The oddness of our reaction to Mrs May's speech
The oddness of our reaction to Mrs May's speech
11/12 points good - and mentioning the War
On Our Own Lethargy
After a couple of days of watching from afar the reaction of Brexiteers to Theresa May's speech it is on that reaction I would comment as much as the content of the plan she laid out.
You know that unrequited love, that obsession with a girl that goes on long after any reason would have died. On the day of meeting a smile, a word, a chance maybe but hope, definitely hope. But the months roll by. All the other possibilities of life pass away. Apart from anything else, enemies can start to take advantage. Reason is about to find another love, another way to our desire. We begin to remember that this was another man's girl.
But then, suddenly, as our heart was about to look away and our minds turn to the work of life that is the reliable route to fulfillment, a smile, a little wink, a kiss? no, not yet a kiss. All of this should have happened, should have been said, on that first day all those moths ago. But our heart swells with renewed passion, our infatuation rekindled and we bounce around like sixthform boys with pistols in our pockets. We are convinced that what was slipping away is now a dead cert.
But are we any closer to what we crave, maybe it has been simply described again, which renews our ardour but our chastity remains intact.
And so it seems to me that we are behaving over Brexit. As a political movement we have put all of our hope and all of our faith in leaders who hitherto had been our adversaries. Half a year has gone by since the referendum and not an awful lot has happened. has it?
It is like some illegal immigrant had been caught and sent away to a detention camp for six months to take a basics of being British course and , at the end of those six months, had to write an essay 12 Basic British Values. Eleven out of twelve - they pass but how impressed should we be? How confident?
Revolutionary Brexiteers seem to be so impressed with the May provisional government that we have offered this infatuation as an excuse to abandon all usual political activity of a movement at this moment of change. We have stopped doing anything much at all and just cheer the government. It may be wise to cheer them when they do well so as to make it embarrassing for them to do ill. But should we have such faith that our own hands are idle?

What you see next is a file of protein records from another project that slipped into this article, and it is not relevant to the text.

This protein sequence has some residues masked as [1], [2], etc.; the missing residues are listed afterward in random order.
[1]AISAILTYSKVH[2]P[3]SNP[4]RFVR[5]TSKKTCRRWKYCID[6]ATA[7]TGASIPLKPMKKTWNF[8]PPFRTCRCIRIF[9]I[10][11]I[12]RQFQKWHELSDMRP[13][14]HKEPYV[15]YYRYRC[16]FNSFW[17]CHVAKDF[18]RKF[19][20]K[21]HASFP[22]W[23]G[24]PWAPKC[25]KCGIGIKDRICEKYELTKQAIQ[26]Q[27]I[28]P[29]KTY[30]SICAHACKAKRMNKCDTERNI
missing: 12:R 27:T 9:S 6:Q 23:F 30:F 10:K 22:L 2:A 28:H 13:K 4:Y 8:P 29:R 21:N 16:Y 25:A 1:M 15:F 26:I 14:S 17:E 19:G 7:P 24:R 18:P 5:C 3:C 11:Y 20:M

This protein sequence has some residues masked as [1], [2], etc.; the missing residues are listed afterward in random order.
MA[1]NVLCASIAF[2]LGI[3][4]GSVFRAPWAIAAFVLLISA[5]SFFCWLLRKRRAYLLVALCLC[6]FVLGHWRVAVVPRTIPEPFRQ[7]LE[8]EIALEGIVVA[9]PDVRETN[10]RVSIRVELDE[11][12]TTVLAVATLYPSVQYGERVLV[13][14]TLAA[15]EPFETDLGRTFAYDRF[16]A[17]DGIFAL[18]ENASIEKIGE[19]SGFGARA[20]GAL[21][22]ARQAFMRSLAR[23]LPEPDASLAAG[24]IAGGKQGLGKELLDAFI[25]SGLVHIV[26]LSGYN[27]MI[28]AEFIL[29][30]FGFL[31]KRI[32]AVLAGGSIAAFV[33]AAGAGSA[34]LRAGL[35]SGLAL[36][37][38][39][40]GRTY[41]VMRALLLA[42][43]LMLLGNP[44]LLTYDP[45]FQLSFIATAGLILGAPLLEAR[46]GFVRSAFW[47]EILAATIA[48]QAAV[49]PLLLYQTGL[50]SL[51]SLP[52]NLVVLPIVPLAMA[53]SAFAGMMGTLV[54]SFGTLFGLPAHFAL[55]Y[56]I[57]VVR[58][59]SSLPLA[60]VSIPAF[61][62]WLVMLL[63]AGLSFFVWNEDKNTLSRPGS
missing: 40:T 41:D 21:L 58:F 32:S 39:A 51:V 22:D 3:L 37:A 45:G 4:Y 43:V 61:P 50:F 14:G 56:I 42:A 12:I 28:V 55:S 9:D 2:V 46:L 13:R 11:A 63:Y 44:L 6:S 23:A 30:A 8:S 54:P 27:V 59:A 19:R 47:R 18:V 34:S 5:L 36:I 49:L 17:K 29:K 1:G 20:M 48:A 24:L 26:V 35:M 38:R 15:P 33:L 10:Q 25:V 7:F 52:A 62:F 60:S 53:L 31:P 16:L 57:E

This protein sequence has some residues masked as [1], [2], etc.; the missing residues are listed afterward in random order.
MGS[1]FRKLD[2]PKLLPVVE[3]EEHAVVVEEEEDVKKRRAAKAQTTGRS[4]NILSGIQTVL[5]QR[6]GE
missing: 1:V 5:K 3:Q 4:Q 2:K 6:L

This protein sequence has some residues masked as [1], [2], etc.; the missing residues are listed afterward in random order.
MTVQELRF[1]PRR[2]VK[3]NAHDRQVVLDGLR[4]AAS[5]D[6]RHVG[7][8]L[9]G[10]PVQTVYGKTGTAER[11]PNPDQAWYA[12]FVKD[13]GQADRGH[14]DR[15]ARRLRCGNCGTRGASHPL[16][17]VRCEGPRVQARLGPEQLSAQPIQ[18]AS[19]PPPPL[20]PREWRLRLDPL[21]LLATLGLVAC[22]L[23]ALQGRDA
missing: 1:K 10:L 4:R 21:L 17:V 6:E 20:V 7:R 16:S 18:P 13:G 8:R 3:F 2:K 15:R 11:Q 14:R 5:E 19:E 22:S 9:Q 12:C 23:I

Of the 12 points there is one that must raise an eyebrow. Down the list is that one about police and security cooperation against terrorism and criminals. Well, that is good, is it not? I know we are accused of being terrorists, race criminals and Russian agents but it is not true, is it? No, but.
Theresa May has not always been so well known for her instictive understanding of British Values when it comes to individual liberties and the relationship between the person and the state. She does have a soft spot for police/state surveilance, snoopers charters and all that. And, do you remember that Justice and Home Affairs opt-out we got at Lisbon? Hailed as a great victory at the time, defended victoriously by the Danes in a referendum, it was Theresa May who gave this away without so much as a debate in Parliament.
I do rather think we may need to keep a bit of an eye on this one.
"Some chicken, some neck."
For too long we have allowed the Brexit debate to revolve around "what deal the EU will give us" as if we were mendicants before the supreme majesty. For too long we have been assailed by a chorus of horrid threats from the EU's answer to Comical Ali, Guy Verhofstadt, un-Polish Poles and all kinds of nasty little non-entities. The EU is not a secure Empire. It is weak . It is unpopular with its unwilling citizenry. Hostilities, an enemy, could bring it down. The defiances of the South would bring it down. The EU would die if the outside world decided it.
So we could go to Brussels with the deal we wanted printed out, put it on the table and say "sign here and we let you live" - you know, ganster style. I have said this to Tory MPs at receptions and things and, you know, they literally run away.
But his reality has been avoided for too long by Brexit campaigners, that Brexit inevitably means a degree of conflict with the EU. It is a fight for survival for them and freedom for us - and other subject nations. Or, as one bloke might have put it, The whole fury and might of the enemy must very soon be turned on us. Junker knows that he will have to break us in this island or lose the EU.
At last, Mrs May's speech has brought this understanding out. For years we have been saying that talk of amicable divorce is mistaken. Recent articles on this site have described the inevitability of some level of a clash of essential interests. We cannot continue to pretend that everything wil be smooth. Although it may make to sense tot eh people of Europe, the EU establishment will try to inflict reprisal and suffering on Britain. Do you know why no one ever conquers the Russians? It is because tehy are prepared for more suffering than anyone can even imagine inflicting. That makes them invincible. If Britain is not prepared for some insane unpleasantness at the hands of the EU then support for Brexit will melt away even before article 50 negotiations hit a Dunkirk moment.
And it is also as well that the EU has been , maybe, returned to some temperance by a reminder of how powerful a British response might be to any EU irresponsibility.